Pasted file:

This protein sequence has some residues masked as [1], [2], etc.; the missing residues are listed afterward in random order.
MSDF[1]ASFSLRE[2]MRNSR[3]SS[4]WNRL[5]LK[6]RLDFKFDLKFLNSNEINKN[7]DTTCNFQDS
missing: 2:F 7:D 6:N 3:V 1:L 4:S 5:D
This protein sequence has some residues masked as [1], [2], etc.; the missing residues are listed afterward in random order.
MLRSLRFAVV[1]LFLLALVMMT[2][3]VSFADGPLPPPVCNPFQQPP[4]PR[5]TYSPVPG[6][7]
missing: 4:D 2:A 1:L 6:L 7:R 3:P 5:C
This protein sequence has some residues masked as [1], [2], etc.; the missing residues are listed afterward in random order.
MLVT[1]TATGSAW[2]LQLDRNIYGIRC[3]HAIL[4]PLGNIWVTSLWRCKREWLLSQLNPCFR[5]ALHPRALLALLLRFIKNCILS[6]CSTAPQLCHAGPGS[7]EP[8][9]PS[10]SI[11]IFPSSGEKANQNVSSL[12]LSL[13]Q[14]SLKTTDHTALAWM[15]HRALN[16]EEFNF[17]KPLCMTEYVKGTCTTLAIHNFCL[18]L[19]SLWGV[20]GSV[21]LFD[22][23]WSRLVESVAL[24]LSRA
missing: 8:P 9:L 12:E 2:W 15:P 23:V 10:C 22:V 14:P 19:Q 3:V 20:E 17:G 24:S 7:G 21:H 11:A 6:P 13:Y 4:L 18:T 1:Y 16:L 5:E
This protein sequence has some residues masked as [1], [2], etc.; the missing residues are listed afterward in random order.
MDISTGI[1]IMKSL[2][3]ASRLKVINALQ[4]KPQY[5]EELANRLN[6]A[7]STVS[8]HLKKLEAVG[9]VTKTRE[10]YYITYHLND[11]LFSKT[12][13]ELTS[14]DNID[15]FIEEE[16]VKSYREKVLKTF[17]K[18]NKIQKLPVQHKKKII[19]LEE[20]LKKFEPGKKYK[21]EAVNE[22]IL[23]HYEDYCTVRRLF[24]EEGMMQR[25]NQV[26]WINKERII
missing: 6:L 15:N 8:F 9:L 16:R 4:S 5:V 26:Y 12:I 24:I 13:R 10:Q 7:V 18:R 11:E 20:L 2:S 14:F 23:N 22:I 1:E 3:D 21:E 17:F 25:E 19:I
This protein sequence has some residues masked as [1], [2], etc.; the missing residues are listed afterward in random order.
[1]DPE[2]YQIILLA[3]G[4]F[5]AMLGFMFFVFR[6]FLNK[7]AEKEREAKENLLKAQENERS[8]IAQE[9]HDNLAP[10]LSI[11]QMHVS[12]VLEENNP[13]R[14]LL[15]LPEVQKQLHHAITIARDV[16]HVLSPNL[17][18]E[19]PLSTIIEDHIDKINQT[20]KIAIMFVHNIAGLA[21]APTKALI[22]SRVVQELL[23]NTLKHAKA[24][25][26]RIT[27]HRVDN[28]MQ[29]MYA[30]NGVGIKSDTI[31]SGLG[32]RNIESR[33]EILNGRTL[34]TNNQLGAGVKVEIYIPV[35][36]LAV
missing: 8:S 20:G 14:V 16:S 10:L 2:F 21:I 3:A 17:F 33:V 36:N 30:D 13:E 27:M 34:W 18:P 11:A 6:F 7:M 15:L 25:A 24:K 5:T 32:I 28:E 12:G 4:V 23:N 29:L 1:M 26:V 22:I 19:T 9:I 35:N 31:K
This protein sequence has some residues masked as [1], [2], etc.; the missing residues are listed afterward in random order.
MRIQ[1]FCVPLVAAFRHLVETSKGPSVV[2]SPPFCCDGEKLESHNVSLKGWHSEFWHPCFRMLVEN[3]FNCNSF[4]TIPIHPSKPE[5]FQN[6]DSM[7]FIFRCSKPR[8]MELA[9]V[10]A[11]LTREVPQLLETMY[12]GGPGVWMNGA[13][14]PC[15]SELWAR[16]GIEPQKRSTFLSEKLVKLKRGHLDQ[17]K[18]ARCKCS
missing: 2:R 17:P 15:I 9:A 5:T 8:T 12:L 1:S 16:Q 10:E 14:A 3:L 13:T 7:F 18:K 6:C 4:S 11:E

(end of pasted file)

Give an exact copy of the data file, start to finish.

This protein sequence has some residues masked as [1], [2], etc.; the missing residues are listed afterward in random order.
MSDF[1]ASFSLRE[2]MRNSR[3]SS[4]WNRL[5]LK[6]RLDFKFDLKFLNSNEINKN[7]DTTCNFQDS
missing: 2:F 7:D 6:N 3:V 1:L 4:S 5:D
This protein sequence has some residues masked as [1], [2], etc.; the missing residues are listed afterward in random order.
MLRSLRFAVV[1]LFLLALVMMT[2][3]VSFADGPLPPPVCNPFQQPP[4]PR[5]TYSPVPG[6][7]
missing: 4:D 2:A 1:L 6:L 7:R 3:P 5:C
This protein sequence has some residues masked as [1], [2], etc.; the missing residues are listed afterward in random order.
MLVT[1]TATGSAW[2]LQLDRNIYGIRC[3]HAIL[4]PLGNIWVTSLWRCKREWLLSQLNPCFR[5]ALHPRALLALLLRFIKNCILS[6]CSTAPQLCHAGPGS[7]EP[8][9]PS[10]SI[11]IFPSSGEKANQNVSSL[12]LSL[13]Q[14]SLKTTDHTALAWM[15]HRALN[16]EEFNF[17]KPLCMTEYVKGTCTTLAIHNFCL[18]L[19]SLWGV[20]GSV[21]LFD[22][23]WSRLVESVAL[24]LSRA
missing: 8:P 9:L 12:E 2:W 15:P 23:V 10:C 22:V 14:P 19:Q 3:V 20:E 17:G 24:S 7:G 21:H 11:A 6:P 13:Y 4:L 18:T 1:Y 16:L 5:E
This protein sequence has some residues masked as [1], [2], etc.; the missing residues are listed afterward in random order.
MDISTGI[1]IMKSL[2][3]ASRLKVINALQ[4]KPQY[5]EELANRLN[6]A[7]STVS[8]HLKKLEAVG[9]VTKTRE[10]YYITYHLND[11]LFSKT[12][13]ELTS[14]DNID[15]FIEEE[16]VKSYREKVLKTF[17]K[18]NKIQKLPVQHKKKII[19]LEE[20]LKKFEPGKKYK[21]EAVNE[22]IL[23]HYEDYCTVRRLF[24]EEGMMQR[25]NQV[26]WINKERII
missing: 6:L 15:N 8:F 9:L 16:R 4:S 5:V 26:Y 12:I 24:I 13:R 10:Q 7:V 18:R 11:E 20:L 2:S 14:F 23:N 22:I 1:E 3:D 21:E 17:F 25:E 19:I
This protein sequence has some residues masked as [1], [2], etc.; the missing residues are listed afterward in random order.
[1]DPE[2]YQIILLA[3]G[4]F[5]AMLGFMFFVFR[6]FLNK[7]AEKEREAKENLLKAQENERS[8]IAQE[9]HDNLAP[10]LSI[11]QMHVS[12]VLEENNP[13]R[14]LL[15]LPEVQKQLHHAITIARDV[16]HVLSPNL[17][18]E[19]PLSTIIEDHIDKINQT[20]KIAIMFVHNIAGLA[21]APTKALI[22]SRVVQELL[23]NTLKHAKA[24][25][26]RIT[27]HRVDN[28]MQ[29]MYA[30]NGVGIKSDTI[31]SGLG[32]RNIESR[33]EILNGRTL[34]TNNQLGAGVKVEIYIPV[35][36]LAV
missing: 8:S 20:G 14:V 16:S 10:L 2:F 21:I 3:A 17:F 33:V 36:N 30:D 13:E 27:M 34:W 18:P 11:A 6:F 7:M 15:L 25:A 24:K 5:T 32:I 28:E 12:G 4:V 23:N 29:L 1:M 26:V 22:I 19:T 9:I 35:N 31:K
This protein sequence has some residues masked as [1], [2], etc.; the missing residues are listed afterward in random order.
MRIQ[1]FCVPLVAAFRHLVETSKGPSVV[2]SPPFCCDGEKLESHNVSLKGWHSEFWHPCFRMLVEN[3]FNCNSF[4]TIPIHPSKPE[5]FQN[6]DSM[7]FIFRCSKPR[8]MELA[9]V[10]A[11]LTREVPQLLETMY[12]GGPGVWMNGA[13][14]PC[15]SELWAR[16]GIEPQKRSTFLSEKLVKLKRGHLDQ[17]K[18]ARCKCS
missing: 2:R 17:P 15:I 9:A 5:T 8:T 12:L 1:S 16:Q 10:E 14:A 3:L 13:T 7:F 18:K 6:C 4:S 11:E